Security is not a switch that can be turned on, it’s not a piece of hardware or software that can be installed. Done right, it’s something that is imbued in a organization’s culture from the executive suite to the receptionist; because anyone one in your organization with an email account and access to your network can either be a sentinel or a mark.
1. You don’t have a designated person exclusively monitoring and managing your biggest risk areas
Data leaks, data loss, wire fraud, ransomware attacks and network shutdowns are all becoming more and more frequent. These are very real threats to your business. Today, more than ever, you need someone completely owning and understanding where your security risks are, and how to reduce them. You need someone with foresight and the ability to plan, inspire and lead. Every organization needs a leader who will be able to help navigate these ever-changing cybersecurity threats sitting at the table.
2. Security risks aren’t being discussed at the leadership level
If your leadership team never talks about cybersecurity and how it affects your overall business strategy, you are missing a critical perspective. Nothing in your business is free of risk: security includes your processes, people and systems. Who is thinking about that risk and how to reduce it? In the event an incident occurs, will your business be able to quickly recover from it?
3. Cybersecurity feels like a black box
Does it feel like you are dumping money down a technology toilet with no return on this investment? Do you feel like you’re paying tons of money for solutions, and not seeing results? Adding security to the leadership team illuminates security risks and allows someone to translate the results and impacts of the investments to your executive team.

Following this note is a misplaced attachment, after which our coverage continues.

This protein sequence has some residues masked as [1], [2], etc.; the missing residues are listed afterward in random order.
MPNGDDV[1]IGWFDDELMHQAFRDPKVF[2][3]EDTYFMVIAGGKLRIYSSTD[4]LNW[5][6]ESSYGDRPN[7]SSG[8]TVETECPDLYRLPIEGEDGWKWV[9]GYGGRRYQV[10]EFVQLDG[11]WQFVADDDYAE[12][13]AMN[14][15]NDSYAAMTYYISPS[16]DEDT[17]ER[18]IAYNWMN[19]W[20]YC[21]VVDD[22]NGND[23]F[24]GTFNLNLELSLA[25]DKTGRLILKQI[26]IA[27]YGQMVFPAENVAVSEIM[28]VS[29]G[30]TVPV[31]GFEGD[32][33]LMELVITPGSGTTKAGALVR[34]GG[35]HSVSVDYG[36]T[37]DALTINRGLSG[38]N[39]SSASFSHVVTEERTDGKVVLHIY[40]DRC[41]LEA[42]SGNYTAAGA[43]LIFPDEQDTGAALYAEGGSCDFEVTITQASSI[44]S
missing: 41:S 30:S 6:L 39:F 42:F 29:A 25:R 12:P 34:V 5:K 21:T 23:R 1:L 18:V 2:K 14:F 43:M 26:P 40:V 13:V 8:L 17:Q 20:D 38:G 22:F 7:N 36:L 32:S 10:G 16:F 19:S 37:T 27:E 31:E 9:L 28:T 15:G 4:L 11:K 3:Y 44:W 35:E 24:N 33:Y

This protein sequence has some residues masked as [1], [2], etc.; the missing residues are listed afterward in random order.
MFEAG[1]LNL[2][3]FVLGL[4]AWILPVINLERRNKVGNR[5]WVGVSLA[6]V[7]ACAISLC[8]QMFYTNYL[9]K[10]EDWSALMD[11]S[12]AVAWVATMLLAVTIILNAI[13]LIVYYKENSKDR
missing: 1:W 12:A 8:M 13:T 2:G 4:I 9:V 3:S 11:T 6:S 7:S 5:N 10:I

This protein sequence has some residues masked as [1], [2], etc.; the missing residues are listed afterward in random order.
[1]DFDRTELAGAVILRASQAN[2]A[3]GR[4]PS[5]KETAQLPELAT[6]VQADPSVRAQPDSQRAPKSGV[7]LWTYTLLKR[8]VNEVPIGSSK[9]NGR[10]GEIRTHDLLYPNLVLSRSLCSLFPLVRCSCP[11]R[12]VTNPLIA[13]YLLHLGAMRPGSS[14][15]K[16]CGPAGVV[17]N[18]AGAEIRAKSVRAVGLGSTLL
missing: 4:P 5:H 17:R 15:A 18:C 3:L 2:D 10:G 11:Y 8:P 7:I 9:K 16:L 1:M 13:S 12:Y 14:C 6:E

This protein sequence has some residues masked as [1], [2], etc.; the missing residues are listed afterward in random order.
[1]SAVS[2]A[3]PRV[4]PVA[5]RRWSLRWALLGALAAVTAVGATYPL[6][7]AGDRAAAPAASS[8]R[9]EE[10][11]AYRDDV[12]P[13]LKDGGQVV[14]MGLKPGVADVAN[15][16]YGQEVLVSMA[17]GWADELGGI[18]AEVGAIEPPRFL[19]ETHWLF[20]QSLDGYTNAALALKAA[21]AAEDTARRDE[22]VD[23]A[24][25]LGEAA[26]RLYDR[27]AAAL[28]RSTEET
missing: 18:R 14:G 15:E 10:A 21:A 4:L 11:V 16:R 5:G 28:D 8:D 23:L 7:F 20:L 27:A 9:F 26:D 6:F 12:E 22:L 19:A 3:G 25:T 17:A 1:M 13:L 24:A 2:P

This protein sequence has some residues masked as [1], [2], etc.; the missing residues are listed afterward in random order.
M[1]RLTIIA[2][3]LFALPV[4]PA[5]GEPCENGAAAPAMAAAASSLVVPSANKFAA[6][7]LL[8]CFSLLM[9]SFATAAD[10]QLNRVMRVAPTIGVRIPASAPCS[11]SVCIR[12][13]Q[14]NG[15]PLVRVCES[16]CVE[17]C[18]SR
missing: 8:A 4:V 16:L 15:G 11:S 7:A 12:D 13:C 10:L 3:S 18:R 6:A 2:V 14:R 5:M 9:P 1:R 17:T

4. Your cybersecurity program is either non-existent, undocumented, or ill-defined
One easy sign that you are under-prepared is if you don’t have clearly documented processes for handling sensitive information. Another indicator is your team does not receive any type of security awareness training on a consistent cadence. The bottom line is, if you don’t have a cybersecurity program that is documented and communicated, you are ill-equipped to prevent or remediate an attack or breach.
5. You don’t have a written Incident Response plan known by all
The difference between an immediate, controlled response to an attack and a slow, chaotic, unorganized, messy recovery is the difference between becoming more resilient, or going out of business. Your Chief Security Officer ensures that your incident response plan is not only written, but practiced by your team. They make sure your entire team knows their role and is ready to go when disaster strikes.
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